13. Person you would most like to cook for?

Bobby Flay, Jay Z, Janelle Monáe, or Halsey.

14. What made you decide to become a chef?

I didn’t. A Chef decided to become me. I grew up cooking as a kid as a means of survival, my mother worked nights and she did cook, but my big mouth complaining turned me into a child home cook. I then went to get trained and eventually I took an inventory of my life and realized that the natural qualities I possess and skills I acquired all wrapped into one thing made me a great Chef.

15. How to find Chef Stew?

Please visit Www.ChefStew.com

@Chef_Stew on Instagram

Robert Stewart on Facebook

Chef Stew on Linkedin

Chef Eddie G.’s Grilled Bananas & Tequila Chocolate Recipe

Grilled Bananas with Tequila Chocolate Reduction
Photographer: Chef Eddie G.

As seen on Season 1, Episode 1: Chef Eddie G. Locavore on Amazon Prime: “Dining with the Dead – Guadalajara”, we’re excited to share our October Chef of the Month‘s Grilled Bananas with Tequila Chocolate Reduction and Reposado Marinated Blackberries recipe. This banana dessert is guaranteed to satisfy your sweet tooth. Find the recipe below!


  • 1 banana, peeled and cut in half lengthwise
  • 4 oz Reposado Tequila
  • 4 oz dark chocolate
  • 1 cup blackberries
  • 2 Tbs butter


  1. Carefully grill the banana and place on the plate.
  2. In a double boiler, add chocolate and 3 oz of tequila and butter, stir to create chocolate sauce.
  3. In a bowl, pour remaining tequila over blackberries for a minute until berries have soaked up the tequila.
  4. Pour the chocolate sauce over grilled banana. Use berries as garnish. ¡Buen provecho!

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Chef Eddie G.’s Pan Seared Scallops Recipe

Photographer credit: Bill Brady Photography

Our October 2020 Chef of the Month has shared the ultimate mouthwatering recipe: Pan Seared Scallops with a Barrow’s Ginger Reduction and Micro Green Medley. This scallop recipe is simple to make and the ginger reduction adds a nice explosion of flavor. Add a microgreen salad for a finishing twist!


  • 12 large scallops
  • Extra virgin olive oil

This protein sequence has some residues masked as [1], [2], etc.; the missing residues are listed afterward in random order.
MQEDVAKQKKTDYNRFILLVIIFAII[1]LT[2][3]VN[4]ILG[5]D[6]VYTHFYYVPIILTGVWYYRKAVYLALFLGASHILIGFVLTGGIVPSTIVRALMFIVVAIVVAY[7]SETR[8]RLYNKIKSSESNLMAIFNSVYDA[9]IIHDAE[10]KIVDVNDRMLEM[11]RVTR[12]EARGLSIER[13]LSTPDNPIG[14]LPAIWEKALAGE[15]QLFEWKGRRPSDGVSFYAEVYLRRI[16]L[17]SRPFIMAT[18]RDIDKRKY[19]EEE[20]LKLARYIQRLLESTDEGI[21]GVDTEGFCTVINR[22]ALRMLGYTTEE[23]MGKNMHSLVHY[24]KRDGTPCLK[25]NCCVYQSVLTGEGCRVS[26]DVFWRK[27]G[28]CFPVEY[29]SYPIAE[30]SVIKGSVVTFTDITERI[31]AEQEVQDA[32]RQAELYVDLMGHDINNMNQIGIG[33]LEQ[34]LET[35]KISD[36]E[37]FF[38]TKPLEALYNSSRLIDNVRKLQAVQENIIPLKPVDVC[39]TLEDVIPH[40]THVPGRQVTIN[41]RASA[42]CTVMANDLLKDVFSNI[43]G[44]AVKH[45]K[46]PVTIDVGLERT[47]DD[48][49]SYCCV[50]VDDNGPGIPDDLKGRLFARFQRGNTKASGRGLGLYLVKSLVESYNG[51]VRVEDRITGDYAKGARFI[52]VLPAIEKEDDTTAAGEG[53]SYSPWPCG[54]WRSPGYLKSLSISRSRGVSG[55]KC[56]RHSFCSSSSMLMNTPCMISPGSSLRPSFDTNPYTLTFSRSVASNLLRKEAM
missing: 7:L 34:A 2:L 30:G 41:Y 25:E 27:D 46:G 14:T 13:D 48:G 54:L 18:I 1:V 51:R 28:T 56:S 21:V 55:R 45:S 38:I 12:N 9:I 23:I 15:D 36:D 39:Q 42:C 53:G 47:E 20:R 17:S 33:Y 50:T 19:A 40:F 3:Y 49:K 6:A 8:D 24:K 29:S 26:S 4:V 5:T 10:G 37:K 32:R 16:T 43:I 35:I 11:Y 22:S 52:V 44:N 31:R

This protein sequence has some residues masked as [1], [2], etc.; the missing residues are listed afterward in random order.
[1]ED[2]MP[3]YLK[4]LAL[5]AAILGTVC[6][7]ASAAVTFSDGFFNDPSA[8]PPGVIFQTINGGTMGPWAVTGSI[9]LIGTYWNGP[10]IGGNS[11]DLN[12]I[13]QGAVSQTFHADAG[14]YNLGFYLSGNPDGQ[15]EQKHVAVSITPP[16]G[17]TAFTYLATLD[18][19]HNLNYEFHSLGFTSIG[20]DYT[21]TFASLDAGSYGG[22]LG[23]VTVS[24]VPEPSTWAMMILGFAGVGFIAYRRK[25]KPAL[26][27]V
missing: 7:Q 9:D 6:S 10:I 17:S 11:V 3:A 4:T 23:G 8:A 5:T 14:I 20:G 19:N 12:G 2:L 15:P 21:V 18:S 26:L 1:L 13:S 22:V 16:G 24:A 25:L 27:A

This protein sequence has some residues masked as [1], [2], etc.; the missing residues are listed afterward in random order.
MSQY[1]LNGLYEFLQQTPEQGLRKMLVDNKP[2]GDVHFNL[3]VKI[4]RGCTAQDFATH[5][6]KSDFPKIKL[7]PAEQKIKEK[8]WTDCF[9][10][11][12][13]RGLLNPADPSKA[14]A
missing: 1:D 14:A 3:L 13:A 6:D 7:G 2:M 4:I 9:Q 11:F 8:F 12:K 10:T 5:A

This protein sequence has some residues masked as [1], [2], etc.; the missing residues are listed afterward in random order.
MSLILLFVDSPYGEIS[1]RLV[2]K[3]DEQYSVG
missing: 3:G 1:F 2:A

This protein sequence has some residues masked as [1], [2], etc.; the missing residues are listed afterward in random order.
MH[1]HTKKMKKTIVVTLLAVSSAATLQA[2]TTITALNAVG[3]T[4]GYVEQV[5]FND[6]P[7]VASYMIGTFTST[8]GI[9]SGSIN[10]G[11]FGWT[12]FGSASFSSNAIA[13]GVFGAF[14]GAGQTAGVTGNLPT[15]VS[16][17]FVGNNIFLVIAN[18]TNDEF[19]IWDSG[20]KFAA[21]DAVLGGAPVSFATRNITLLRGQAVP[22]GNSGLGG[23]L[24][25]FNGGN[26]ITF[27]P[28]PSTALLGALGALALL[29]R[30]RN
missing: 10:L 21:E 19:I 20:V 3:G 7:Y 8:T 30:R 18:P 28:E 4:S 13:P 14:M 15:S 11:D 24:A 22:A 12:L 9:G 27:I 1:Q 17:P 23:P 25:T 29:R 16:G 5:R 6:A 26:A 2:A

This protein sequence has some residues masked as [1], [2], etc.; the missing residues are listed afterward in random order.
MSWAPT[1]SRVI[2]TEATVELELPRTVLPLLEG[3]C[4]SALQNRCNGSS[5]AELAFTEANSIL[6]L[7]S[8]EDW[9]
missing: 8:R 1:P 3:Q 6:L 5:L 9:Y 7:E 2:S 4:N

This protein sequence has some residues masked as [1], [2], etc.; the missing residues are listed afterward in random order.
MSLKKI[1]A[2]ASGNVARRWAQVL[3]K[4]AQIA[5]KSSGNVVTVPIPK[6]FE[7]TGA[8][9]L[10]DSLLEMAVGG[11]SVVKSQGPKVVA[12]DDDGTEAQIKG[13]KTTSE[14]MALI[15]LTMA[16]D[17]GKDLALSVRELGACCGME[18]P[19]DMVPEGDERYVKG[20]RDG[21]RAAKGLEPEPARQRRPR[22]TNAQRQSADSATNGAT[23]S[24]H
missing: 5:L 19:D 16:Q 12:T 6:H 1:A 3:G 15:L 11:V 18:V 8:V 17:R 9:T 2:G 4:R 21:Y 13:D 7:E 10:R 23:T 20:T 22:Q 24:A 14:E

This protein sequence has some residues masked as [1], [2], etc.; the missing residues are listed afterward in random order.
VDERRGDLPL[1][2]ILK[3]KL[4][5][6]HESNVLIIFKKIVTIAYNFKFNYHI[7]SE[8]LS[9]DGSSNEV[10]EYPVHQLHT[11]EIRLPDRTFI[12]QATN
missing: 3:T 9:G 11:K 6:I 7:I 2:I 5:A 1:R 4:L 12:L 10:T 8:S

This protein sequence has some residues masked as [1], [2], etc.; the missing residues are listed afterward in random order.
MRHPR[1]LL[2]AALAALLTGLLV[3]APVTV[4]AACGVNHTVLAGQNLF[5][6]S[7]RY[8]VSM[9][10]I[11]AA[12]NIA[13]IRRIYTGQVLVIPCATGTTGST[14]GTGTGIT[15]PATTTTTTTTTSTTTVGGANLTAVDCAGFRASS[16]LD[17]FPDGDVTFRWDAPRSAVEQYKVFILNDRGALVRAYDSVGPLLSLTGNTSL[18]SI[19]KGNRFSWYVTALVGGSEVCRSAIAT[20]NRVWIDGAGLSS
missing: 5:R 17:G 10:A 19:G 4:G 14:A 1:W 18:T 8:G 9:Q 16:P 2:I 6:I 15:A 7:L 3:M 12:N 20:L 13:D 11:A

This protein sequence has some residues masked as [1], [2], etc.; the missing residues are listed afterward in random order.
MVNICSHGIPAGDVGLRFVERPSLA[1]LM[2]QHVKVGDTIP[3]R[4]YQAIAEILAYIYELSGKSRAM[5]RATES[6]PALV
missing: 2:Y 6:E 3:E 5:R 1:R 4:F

• ½ cup Barrow’s Intense Ginger Liqueur
  • 1 clove garlic, minced
  • 1 Tbs. butter
  • 1/2 lb. micro greens


  1. In a sauté pan, heat 3 tablespoons of extra virgin olive oil.
  2. Dry the scallops and gently place in hot oil, quickly browning the scallops on both sides. Place to the side of the pan and reserve.
  3. Add ginger liqueur carefully, and add minced garlic.
  4. Let reduce, adding butter until it’s the consistency of syrup.
  5. Place scallops on micro greens and top with the ginger glaze.
  6. Enjoy!

Contacts and Channels:










Chef Eddie G.’s Pan-Seared Local Tuna Recipe

Photographer Credit: Javier Bonet

Our October 2020 Chef of the Month, Chef Eddie G., is sharing his delicious Pan Seared Local Tuna Recipe with a Sautee Garlic and Chardonnay Broccolini and Honey Soy Reduction. This tuna steak recipe is one of the many examples of Chef Eddie G. incorporating local ingredients to create his fantastic dishes. Find the recipe below!


  • 8 oz. center cut tuna
  • sesame seeds
  • salt & pepper
  • 1 bunch broccolini
  • 4 garlic cloves, minced
  • 1/4 cup olive oil
  • 5 Tbs unsalted butter
  • 1/2 tsp freshly ground pepper
  • 1/2 cup Chardonnay or other dry white wine
  • 1 cup soy sauce
  • 1 cup honey
  • Freshly mashed potatoes


Tuna Directions
  1. Season the tuna with salt and pepper.
  2. Crust the tuna with the sesame seeds.
  3. Coat a sauté pan with olive oil and sear the tuna, 30 seconds on each side, and put aside to reserve.
Broccolini Directions
  1. Blanch broccolini. Sauté garlic in butter until fragrant.
  2. Add white wine, salt and pepper to taste.
  3. Add broccolini to pan and coat with sauce
Honey Soy Reduction
  1. In a small pot, combine soy sauce and honey.
  2. Reduce until it’s the consistency of syrup.
  1. Slice tuna
  2. Serve over mashed potatoes and garnish with honey soy reduction.
  3. Plate with broccolini

Contacts and Channels:










October 2020 Chef of the Month – Chef Eddie G.

We’re excited to re-introduce the talented Chef Edward Gallagher III A.K.A, Chef Eddie G., as our October 2020 Chef of the Month! An alumnus of Johnson & Wales University of Culinary Arts, Chef Eddie G. is also a celebrity chef, restaurant consultant, TV Personality and the star of his own TV show, Chef Eddie G. Locavore. This Chef is originally from New York and he likes to say that he’s now based in “whatever hotel [he’s] in that night”, and reflects on his love of traveling the world to share his love cooking for people. We’re honored to have him in our ChefUniforms family! Stay tuned for some delicious recipes & shop his look!

1. Where were you born?

Manhattan, New York.

2. Where do you work and where are you based?

I do restaurant consulting, I film a TV show called Chef Eddie G. Locavore, and I’m based in whatever hotel I’m in that night. But seriously, I am fortunate to travel the world and share my love of food and cooking for people.